One way I've seen written about recently is the New Horizons program - local music groups for adults (often retired) who either have not played since high-school or never learned to play but now would like to. Some of these groups are sponsored by music stores, some by schools. Now, with the baby-boomers facing retirement and a need to fill the next 30? 40? years with activity, there's going to be a massive increase in the number of potential instrumentalists = customers.

    Unlike kids who may give up after a mere 10 years or so of lessons/instrument purchases/sheet music, valve oil, reed needs - you'll finally have a reasonably stable customer base for at least a couple of decades that has an incentive to buy from a particular local business, the one that provides instruction, a place to rehearse, maybe to perform, as well as a social meeting spot. It would seem like a winning strategy to me.

    Then, once there's a guaranteed steady source of customers, stores may be able to afford to go back to stocking a wide variety of instruments. I wonder whether the Internet-based stores will survive?
     
  7. note360

    note360 Piano User

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    I live near NYC where there are some nice music stores and that Sam Ash has a pretty good selection of sheet music (atleast compared to alot of smaller places).

    I know there are better, but Sam Ash is where i go for most stuff now adays. Its easier they are more polite and dont cater specifically to teh school base like the smaller stores. I can find most of what I need there or order it. I know I should go to the smaller one literally up the street, but it feels so weird to be in there. ITs small cramped and hard to park.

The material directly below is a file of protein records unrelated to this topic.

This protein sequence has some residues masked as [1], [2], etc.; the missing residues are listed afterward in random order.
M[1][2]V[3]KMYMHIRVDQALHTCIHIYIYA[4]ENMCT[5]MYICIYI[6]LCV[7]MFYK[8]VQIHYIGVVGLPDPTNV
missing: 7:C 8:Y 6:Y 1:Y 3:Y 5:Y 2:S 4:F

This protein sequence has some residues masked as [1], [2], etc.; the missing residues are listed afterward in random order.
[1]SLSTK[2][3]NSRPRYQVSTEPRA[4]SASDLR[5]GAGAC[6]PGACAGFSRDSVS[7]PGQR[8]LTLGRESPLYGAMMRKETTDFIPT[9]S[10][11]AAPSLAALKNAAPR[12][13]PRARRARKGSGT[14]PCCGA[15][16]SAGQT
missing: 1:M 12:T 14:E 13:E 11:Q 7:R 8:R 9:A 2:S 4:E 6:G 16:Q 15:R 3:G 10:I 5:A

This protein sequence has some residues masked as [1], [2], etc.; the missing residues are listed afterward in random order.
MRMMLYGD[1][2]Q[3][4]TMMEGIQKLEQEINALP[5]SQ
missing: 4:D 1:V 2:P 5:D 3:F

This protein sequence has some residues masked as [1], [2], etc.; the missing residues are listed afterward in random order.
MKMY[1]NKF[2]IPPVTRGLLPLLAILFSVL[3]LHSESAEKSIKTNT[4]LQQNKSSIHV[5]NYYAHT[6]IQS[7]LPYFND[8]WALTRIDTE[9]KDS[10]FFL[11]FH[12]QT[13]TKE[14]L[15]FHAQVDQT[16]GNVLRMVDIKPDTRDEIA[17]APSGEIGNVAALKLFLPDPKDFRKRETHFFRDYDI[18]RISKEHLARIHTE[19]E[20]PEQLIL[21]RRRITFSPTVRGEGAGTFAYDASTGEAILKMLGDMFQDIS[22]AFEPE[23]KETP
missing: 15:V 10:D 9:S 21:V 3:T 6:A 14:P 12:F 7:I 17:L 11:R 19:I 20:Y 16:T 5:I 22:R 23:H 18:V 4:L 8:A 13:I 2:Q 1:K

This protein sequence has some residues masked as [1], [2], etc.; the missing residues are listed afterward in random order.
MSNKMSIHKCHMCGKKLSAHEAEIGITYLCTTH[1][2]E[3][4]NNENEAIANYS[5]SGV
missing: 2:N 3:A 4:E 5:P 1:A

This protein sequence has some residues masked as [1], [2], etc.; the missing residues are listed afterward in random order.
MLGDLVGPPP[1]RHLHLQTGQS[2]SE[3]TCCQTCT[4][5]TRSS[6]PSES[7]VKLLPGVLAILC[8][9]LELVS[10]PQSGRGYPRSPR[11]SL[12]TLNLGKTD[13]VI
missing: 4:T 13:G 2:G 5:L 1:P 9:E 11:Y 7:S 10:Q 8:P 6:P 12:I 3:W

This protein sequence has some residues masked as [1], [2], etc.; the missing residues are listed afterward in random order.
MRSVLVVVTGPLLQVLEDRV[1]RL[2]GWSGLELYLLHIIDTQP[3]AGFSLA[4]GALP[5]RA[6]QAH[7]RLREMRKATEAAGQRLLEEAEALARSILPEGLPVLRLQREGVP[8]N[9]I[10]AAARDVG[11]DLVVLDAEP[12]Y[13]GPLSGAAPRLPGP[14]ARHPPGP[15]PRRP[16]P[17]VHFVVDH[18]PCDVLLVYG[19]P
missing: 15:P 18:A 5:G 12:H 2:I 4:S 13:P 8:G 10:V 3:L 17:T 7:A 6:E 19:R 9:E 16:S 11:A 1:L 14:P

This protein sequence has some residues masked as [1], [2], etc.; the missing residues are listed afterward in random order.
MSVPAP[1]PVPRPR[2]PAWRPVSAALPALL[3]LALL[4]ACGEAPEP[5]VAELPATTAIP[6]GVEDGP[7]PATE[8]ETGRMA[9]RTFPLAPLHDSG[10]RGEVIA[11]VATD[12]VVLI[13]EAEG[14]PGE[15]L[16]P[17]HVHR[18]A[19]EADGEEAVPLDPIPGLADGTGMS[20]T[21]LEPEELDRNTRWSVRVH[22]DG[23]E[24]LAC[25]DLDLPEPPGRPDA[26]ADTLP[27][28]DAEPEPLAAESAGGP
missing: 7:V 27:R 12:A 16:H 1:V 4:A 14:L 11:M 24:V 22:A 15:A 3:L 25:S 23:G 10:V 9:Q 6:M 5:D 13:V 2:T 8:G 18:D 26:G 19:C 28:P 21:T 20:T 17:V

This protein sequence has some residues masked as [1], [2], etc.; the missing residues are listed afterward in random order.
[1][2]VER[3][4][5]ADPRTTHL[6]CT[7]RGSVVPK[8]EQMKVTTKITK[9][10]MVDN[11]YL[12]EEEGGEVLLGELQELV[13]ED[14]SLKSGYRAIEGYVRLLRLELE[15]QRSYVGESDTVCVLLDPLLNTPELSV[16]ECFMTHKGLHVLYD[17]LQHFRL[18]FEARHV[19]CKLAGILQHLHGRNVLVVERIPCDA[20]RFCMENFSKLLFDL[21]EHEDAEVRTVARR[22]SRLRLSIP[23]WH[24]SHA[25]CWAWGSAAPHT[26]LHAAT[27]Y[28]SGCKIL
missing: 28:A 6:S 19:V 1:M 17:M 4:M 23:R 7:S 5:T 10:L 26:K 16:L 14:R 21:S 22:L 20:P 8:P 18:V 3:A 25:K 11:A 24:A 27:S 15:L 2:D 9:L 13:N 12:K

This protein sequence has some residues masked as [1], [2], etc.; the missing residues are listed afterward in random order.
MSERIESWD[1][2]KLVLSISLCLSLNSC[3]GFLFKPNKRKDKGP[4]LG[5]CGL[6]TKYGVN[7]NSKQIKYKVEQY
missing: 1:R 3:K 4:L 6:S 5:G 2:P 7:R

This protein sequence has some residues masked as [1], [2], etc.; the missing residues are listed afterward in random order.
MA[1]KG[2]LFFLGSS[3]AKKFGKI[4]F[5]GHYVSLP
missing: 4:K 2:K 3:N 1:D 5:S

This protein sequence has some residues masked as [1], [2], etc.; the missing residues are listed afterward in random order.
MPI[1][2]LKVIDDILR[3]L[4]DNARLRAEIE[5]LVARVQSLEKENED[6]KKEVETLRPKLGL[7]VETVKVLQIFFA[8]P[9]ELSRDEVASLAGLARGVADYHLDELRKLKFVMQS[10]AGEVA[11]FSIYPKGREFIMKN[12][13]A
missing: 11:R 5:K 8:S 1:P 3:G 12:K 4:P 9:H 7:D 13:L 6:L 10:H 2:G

8. Eeviac

    Eeviac Piano User

    Jude - I like that idea! Turn those old duffers into old puffers!
     
  9. Jude

    Jude Piano User

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    Dec 2, 2007
    Sure - and as they become more knowledgeable about music, they'll develop a greater appreciation for other people's music - street performers', for example. And with the better health they'll enjoy because of all the puffing (and sawing and banging), they'll spend less on health care and be able to tip better. Everybody wins! (No complicated rules, you'll note, when everybody wins.)
     
  10. rowuk

    rowuk Moderator Staff Member

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    I think many of you are not aware how dramatically the market has deteriorated. Small shops that dropped the ball have almost no chance without a new start which costs money that they do not have.

    I agree, an active community can help dramatically, but MONEY is what keeps the shops afloat and banks are not as cooperative as they once were regarless of the amount of "puffers".

    This is a good start to improve customer relations! Any other low-budget suggestions?